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Wisconsin at war

Photo: Student soldiers on campus

One hundred years ago today, Congress declared war on Germany, bringing the United States into World War I. The UW campus mobilized on many levels, not just seeing students march off to battle, but studying such urgent military matters as poison gas and submarine detection. There were debates about loyalty and neutrality, and meatless Tuesdays to help feed the allied armies. On Wisconsin takes an in-depth look at what it says "can arguably be called the most important event of the 20th century," and how it affected the university.

Top Stories

10-year reaccreditation process underway

Photo: Bascom Hall

A comprehensive review of UW-Madison's mission, ethical conduct, educational quality, educational evaluation, and planning and resources is underway as the Higher Learning Commission conducts its 10-year reaccreditation process for the university. Vice Provost Jocelyn Milner is leading the effort.

Badger grads will be trimmed in badger red

Photo: Bucky Badger wearing new graduation gown

Graduation will have a different look next month — at least, the graduates will. They'll be garbed in newly designed gowns for spring commencement, with a splash of badger red added to the traditional black. Students chose the designs — different for bachelor's, master's and doctoral degrees — in voting last fall.


Grad students, it’s never too late (or too early!) to plan your career and professional development. Explore DiscoverPD today.

Around Campus

Wisconsin Idea Fellowships fund community projects

Graphic: Wisconsin Idea Fellowships logo

Sexual assault, incarceration and food insecurity are among the problems students will tackle in collaboration with faculty, staff and community partners through the Wisconsin Idea Fellowships. Seven projects are funded this year in the program, sponsored by the Morgridge Center for Public Service.

Grow a spine: Tissue in a dish could cut drug costs

Photo: Randolph Ashton

A biomedical engineering professor is working on technology that could allow researchers to grow spinal cord tissue from scratch, in a dish. Randall Ashton's work at the Wisconsin Institute for Discovery could make the process of developing new drug therapies more efficient and less expensive.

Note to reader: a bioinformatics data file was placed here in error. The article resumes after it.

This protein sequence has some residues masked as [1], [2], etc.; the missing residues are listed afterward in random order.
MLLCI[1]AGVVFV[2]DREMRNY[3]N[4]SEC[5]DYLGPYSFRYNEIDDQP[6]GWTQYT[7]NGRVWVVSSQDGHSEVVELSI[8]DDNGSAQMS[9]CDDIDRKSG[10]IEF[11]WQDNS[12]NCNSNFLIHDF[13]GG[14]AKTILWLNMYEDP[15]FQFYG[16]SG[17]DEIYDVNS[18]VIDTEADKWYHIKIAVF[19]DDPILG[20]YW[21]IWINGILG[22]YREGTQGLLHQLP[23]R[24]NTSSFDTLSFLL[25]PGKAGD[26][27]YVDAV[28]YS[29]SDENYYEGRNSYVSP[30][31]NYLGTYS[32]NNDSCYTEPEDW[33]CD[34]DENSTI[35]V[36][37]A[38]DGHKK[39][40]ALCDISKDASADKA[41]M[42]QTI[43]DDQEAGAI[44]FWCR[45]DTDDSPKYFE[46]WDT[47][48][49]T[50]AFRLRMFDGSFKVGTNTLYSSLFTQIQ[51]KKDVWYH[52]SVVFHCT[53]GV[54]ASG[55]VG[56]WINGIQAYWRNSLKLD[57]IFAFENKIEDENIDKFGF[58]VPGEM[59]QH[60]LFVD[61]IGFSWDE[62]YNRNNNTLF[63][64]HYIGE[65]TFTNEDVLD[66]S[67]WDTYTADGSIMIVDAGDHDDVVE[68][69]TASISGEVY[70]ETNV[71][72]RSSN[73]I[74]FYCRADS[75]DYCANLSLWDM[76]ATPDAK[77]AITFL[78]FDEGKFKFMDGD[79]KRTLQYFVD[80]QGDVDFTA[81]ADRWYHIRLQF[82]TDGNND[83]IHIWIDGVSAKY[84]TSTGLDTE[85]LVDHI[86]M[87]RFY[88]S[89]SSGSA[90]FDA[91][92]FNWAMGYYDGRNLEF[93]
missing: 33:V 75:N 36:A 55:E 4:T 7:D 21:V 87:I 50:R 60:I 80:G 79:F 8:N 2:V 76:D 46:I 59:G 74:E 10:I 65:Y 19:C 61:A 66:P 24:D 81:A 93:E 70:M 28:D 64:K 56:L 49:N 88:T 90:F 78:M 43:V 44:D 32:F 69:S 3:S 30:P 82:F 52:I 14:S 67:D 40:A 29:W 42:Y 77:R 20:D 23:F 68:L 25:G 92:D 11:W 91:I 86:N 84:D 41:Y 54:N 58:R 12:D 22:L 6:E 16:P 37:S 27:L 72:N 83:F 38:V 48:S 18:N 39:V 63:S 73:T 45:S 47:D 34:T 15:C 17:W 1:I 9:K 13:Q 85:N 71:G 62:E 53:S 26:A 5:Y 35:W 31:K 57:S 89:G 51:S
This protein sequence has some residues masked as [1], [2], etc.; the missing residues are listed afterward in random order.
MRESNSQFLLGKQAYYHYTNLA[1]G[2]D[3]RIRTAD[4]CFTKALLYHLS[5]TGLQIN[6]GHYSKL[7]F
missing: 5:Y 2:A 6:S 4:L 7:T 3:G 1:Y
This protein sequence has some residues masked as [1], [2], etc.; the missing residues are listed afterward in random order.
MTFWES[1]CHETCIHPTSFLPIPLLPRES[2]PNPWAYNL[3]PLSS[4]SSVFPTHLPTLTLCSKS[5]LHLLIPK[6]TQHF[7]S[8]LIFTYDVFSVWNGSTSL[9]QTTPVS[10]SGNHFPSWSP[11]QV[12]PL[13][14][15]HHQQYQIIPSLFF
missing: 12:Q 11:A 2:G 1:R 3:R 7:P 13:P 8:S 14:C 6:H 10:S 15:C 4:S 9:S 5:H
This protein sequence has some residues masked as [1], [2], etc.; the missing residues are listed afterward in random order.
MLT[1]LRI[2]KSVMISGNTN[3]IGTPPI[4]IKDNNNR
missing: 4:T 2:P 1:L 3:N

High school students recruited to learn Korean

Graphic: Map of South Korea

The National Security Agency has a critical need for people who speak the languages of key international locations. It is funding a UW program to immerse Dane County high school students in Korean language and culture. The local students will have a chance to telecon-ference with their peers in South Korea.

Outside UW

Book club seeks to bridge military-civilian divide

Photo: Dale Holmen

A graduate student studying how Greek tragedy portrays the impact of war on families and communities has started a book club to bring local veterans and nonveterans together to better understand each other. The Warrior Book Club is a partnership with the Wisconsin Veterans Museum.


Connor promoted to research policy post

Photo: Nadine Connor

Nadine Connor has been appointed associate vice chancellor for research policy and compliance. Connor’s responsibilities include serving as the institutional official for both the human subjects and animal research programs, as well as overseeing the stem cell oversight program for the university.

In the Media

Happiness expert tells what’s bringing us down

Photo: Paula Niedenthal

Most people don't understand very well what makes them happy or unhappy, says UW psychology Professor Paula Niedenthal. But there are clear signs that the country's current political climate isn't helping. Niedenthal was interviewed for WalletHub's ranking of "2017’s Happiest Places to Live."


Line Breaks Festival includes music, poetry, dance, film

Graphic: Line Breaks Festival logo

The Line Breaks Festival investigates contemporary American culture through the lens of hip-hop performance. Line Breaks showcases new theatrical works that highlight the various talents and mission work of students, including First Wave Scholars, along with guest artists. Events begin April 11.

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